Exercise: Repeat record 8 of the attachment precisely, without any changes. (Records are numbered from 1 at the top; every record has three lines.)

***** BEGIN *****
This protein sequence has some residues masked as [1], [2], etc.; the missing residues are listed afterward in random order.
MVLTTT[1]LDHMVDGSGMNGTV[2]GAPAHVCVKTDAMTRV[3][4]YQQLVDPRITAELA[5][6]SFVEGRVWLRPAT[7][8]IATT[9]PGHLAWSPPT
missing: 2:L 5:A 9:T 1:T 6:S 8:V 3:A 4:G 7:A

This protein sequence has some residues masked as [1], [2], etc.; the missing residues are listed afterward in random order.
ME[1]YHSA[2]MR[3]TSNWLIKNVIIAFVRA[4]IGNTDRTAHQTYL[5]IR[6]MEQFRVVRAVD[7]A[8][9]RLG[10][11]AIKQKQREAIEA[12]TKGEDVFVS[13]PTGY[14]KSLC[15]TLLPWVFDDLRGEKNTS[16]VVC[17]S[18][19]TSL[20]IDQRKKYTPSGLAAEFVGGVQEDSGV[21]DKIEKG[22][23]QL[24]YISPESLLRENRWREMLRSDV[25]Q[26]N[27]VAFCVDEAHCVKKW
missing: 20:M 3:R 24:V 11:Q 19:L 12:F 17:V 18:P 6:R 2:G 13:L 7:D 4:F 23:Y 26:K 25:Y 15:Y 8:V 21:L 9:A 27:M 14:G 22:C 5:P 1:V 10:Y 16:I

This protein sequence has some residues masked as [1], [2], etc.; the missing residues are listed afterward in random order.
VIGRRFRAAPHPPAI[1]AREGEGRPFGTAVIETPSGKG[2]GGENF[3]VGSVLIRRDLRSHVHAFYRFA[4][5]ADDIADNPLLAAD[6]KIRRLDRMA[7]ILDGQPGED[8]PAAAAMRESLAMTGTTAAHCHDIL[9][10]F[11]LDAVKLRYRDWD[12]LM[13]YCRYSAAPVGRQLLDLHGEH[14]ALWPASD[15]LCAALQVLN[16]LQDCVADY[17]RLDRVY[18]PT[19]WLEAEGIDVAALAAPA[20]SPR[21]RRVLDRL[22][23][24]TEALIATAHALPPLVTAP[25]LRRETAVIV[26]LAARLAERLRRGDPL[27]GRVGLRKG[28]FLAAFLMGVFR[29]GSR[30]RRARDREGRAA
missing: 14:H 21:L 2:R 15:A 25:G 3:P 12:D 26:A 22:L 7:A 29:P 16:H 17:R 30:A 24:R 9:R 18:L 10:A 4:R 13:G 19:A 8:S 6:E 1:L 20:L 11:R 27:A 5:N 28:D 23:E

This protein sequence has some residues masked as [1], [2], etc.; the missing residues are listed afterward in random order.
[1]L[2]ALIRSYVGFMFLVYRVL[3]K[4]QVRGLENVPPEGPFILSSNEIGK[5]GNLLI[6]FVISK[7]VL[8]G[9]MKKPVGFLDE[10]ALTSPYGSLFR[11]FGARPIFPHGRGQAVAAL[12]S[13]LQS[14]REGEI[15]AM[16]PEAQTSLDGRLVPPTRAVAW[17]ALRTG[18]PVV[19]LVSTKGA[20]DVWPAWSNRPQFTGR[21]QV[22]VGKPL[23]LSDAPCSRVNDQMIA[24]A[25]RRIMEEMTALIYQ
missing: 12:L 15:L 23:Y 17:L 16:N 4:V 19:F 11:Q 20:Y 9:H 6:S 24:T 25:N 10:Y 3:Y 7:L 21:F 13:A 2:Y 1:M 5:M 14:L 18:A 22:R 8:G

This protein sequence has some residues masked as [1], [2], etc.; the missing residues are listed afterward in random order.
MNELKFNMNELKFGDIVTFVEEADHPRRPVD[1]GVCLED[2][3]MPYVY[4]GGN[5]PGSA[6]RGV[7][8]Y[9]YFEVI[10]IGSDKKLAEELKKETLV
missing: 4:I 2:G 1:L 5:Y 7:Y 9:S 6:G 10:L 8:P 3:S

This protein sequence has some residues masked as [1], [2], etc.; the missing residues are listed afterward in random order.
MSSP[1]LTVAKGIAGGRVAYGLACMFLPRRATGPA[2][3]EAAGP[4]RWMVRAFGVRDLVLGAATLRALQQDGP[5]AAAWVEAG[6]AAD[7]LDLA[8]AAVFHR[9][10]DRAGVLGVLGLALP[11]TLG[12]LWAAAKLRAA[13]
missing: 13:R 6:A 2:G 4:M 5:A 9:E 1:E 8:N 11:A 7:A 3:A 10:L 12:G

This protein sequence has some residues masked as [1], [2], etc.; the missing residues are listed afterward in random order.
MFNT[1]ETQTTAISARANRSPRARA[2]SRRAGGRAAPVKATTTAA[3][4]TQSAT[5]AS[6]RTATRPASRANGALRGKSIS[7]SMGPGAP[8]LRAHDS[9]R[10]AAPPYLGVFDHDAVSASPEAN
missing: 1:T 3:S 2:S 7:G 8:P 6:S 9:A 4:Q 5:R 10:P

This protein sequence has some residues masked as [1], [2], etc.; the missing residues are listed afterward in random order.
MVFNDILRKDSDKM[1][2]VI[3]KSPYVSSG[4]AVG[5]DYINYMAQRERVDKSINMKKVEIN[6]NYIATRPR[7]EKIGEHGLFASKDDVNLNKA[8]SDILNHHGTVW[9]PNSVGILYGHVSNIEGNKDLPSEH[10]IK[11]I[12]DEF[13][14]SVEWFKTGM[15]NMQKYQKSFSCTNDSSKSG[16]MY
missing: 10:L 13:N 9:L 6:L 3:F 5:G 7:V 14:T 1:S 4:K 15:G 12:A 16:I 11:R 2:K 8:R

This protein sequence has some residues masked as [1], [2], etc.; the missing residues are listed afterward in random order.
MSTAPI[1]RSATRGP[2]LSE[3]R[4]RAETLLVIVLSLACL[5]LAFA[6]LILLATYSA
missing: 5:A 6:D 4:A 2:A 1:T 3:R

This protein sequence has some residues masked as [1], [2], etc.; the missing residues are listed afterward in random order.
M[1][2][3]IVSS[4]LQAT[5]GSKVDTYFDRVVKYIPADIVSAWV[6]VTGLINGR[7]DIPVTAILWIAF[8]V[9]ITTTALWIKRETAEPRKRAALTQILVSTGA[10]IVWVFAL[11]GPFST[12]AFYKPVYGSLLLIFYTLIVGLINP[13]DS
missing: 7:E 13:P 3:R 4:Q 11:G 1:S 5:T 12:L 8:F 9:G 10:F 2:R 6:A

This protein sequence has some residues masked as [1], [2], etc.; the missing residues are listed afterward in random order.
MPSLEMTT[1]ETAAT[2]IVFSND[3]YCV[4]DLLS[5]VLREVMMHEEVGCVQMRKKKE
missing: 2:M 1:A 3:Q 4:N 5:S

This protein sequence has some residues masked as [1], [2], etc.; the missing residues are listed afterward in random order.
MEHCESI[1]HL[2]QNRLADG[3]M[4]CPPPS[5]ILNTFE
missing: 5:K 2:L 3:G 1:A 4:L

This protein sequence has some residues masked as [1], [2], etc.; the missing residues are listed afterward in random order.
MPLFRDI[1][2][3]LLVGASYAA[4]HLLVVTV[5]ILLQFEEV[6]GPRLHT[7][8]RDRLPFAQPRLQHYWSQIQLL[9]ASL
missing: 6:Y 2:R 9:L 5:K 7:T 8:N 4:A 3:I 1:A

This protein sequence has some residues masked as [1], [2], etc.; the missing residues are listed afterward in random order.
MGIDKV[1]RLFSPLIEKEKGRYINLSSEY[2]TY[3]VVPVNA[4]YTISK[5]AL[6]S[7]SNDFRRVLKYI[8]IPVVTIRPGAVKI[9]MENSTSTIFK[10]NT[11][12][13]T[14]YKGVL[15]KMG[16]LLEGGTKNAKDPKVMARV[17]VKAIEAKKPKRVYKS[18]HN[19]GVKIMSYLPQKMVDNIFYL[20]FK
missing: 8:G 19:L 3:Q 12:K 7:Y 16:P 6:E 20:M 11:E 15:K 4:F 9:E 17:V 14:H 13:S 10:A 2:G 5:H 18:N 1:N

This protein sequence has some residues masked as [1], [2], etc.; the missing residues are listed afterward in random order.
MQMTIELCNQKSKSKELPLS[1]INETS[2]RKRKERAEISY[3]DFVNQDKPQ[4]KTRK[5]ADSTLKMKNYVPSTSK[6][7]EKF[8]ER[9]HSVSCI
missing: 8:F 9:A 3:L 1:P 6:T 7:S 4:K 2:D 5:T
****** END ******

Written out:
This protein sequence has some residues masked as [1], [2], etc.; the missing residues are listed afterward in random order.
MVFNDILRKDSDKM[1][2]VI[3]KSPYVSSG[4]AVG[5]DYINYMAQRERVDKSINMKKVEIN[6]NYIATRPR[7]EKIGEHGLFASKDDVNLNKA[8]SDILNHHGTVW[9]PNSVGILYGHVSNIEGNKDLPSEH[10]IK[11]I[12]DEF[13][14]SVEWFKTGM[15]NMQKYQKSFSCTNDSSKSG[16]MY
missing: 10:L 13:N 9:L 6:L 3:F 5:G 7:V 14:T 1:S 4:K 15:G 12:A 16:I 11:R 2:K 8:R